R. Marie Griffith, the John C. Danforth Distinguished Professor in the Humanities at Washington University in St. Louis, discusses the role of religion in the presidential elections, at College of the Atlantic July 11. PHOTO COURTESY OF WUSTL

Expert to talk religion and presidential race



BAR HARBOR — R. Marie Griffith, the John C. Danforth Distinguished Professor in the Humanities at Washington University in St. Louis, will discuss the role of religion in the presidential race in a presentation at College of the Atlantic on Monday, July 11, from 5-7 p.m. The talk takes place in the Thomas S. Gates Jr. Community Center and is free and open to the public.

“God-Talk and American Politics: Religion in the 2016 Race for the Presidency” will explore the important, unpredictable role of religion on American politics. Griffith obtained her undergraduate degree at the University of Virginia in political and social thought in 1989. She received both her masters and doctorate in religion from Harvard University. From 1999-2003, she was associate director of Princeton’s Center for the Study of Religion. In 2003, she became associate professor of religion and was promoted to professor in 2005. She later was named the director for the program in the Study of Women and Gender. She returned to her alma mater, Harvard University, in 2009 as the John A. Bartlett Professor in the Divinity School. In 2015, she was appointed distinguished lecturer for the Organization of American Historians.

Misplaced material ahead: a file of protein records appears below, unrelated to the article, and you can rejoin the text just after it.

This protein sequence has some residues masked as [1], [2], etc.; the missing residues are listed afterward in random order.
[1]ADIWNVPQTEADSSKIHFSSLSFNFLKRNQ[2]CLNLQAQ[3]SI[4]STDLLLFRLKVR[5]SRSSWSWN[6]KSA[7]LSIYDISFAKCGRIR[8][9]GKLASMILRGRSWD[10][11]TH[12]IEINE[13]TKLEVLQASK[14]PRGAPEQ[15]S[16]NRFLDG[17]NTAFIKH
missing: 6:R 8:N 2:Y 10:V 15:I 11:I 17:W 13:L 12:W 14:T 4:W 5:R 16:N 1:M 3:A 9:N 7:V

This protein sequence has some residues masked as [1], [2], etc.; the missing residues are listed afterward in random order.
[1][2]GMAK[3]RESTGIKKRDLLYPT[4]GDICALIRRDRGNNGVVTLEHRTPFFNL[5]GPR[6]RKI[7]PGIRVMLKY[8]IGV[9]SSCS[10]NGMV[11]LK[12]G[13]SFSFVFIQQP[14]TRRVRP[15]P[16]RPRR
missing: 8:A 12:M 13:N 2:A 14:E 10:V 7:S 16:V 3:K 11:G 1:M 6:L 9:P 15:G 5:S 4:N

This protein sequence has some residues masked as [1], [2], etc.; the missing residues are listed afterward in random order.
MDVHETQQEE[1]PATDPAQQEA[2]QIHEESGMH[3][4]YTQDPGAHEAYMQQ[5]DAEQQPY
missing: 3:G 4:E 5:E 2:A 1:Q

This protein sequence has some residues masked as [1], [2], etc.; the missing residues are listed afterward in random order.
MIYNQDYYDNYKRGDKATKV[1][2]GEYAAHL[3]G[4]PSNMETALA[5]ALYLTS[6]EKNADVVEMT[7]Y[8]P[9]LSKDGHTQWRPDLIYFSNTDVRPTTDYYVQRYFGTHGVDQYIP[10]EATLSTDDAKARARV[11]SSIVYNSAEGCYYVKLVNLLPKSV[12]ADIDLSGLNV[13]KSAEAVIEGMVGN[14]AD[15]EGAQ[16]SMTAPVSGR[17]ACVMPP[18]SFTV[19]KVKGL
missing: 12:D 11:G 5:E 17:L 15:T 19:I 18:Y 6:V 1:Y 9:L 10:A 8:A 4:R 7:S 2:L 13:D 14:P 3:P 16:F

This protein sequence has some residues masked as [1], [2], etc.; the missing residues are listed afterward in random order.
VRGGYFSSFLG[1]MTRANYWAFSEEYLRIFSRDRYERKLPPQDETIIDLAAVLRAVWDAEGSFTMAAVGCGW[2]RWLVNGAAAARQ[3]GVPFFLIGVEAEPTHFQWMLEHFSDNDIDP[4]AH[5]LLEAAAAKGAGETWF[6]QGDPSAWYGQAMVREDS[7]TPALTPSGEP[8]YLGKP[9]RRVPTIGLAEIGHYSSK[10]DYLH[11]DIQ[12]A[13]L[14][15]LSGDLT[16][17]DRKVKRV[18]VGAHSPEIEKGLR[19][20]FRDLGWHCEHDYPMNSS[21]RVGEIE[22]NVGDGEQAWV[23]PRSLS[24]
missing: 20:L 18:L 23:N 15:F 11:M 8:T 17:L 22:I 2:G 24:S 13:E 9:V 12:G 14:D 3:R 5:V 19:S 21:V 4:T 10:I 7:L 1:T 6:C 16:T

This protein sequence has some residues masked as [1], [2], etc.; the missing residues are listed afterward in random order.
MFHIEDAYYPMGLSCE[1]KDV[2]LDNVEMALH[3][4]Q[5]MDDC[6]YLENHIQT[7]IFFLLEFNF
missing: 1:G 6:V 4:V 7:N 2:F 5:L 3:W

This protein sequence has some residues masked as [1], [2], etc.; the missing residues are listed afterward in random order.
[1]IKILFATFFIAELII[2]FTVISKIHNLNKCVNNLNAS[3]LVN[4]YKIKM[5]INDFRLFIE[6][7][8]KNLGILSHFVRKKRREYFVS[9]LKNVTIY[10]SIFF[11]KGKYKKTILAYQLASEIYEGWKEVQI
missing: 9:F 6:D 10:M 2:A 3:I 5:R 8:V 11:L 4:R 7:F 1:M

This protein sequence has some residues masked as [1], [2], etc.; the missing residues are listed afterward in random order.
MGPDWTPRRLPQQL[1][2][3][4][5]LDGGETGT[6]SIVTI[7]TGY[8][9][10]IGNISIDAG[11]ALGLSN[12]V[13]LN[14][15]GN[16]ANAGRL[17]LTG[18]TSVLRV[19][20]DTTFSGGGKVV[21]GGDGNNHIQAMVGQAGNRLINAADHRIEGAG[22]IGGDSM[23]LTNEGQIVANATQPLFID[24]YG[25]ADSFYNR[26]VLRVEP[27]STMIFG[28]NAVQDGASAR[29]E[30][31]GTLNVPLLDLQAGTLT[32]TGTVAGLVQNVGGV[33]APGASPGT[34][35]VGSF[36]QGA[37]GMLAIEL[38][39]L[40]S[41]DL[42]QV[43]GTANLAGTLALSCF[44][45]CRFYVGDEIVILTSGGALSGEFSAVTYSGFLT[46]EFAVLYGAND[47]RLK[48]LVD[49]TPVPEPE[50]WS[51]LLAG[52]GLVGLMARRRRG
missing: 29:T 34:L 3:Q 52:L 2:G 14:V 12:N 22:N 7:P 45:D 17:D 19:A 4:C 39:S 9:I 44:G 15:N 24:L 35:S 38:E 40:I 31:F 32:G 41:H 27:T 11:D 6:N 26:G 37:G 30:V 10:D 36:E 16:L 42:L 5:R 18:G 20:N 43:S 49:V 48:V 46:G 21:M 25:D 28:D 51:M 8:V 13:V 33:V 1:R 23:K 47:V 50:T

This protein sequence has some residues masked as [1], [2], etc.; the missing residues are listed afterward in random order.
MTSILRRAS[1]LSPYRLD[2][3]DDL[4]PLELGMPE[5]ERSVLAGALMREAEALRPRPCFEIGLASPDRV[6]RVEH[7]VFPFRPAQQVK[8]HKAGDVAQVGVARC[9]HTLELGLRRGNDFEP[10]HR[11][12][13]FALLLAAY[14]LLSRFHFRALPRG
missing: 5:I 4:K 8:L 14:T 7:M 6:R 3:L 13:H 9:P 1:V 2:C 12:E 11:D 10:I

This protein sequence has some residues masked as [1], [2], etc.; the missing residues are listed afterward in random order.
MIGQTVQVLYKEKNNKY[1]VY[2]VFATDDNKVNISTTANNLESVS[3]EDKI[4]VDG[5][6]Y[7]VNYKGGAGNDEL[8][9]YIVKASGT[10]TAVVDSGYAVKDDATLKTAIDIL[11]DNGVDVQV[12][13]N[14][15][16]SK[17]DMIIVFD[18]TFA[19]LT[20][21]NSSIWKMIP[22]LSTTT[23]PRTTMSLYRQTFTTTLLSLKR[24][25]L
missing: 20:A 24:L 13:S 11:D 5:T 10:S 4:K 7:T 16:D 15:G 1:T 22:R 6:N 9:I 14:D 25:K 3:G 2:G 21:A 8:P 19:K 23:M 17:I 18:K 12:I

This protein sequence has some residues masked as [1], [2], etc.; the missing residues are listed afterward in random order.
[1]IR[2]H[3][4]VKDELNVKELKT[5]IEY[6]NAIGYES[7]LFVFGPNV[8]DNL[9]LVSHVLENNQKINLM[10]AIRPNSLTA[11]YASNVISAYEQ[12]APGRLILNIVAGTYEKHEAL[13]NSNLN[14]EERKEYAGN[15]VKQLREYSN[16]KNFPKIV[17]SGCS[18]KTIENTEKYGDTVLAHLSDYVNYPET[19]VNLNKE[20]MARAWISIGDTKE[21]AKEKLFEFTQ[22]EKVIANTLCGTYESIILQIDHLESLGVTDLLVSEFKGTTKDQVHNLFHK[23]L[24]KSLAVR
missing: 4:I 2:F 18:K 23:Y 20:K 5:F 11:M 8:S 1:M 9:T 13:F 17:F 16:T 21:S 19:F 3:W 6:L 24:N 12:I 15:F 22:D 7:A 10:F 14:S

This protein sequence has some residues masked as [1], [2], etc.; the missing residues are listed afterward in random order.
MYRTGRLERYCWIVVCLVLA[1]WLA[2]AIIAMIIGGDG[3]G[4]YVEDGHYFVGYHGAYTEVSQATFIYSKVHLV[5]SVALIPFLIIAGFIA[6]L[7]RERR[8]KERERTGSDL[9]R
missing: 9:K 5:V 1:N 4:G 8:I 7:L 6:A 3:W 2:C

Griffith’s first major publication was “God’s Daughters: Evangelical Women and the Power of Submission” (1997), which examines the practices and perceptions of contemporary evangelical women. Her next book, “Born Again Bodies: Flesh and Spirit in American Christianity” (2004), explores the history of Christian-influenced attitudes and practices related to embodiment in modern America, culminating in the evangelical diet and fitness movement. These books, along with her three edited volumes, “Women and Religion in the African Diaspora: Knowledge, Power, and Performance” (co-edited with Barbara Dianne Savage, 2006), “Religion and Politics in the Contemporary United States” (co-edited with Melani McAlister, 2008) and “American Religions: A Documentary History” (2007), exhibit Griffith’s varied and thoughtful scholarship. Her next book is scheduled for fall 2017 and is an analysis of sexuality debates in 20th-century American Christianity titled “Moral Combat: How Sex Divided American Christians and Fractured American Politics” (Basic Books).

 

 

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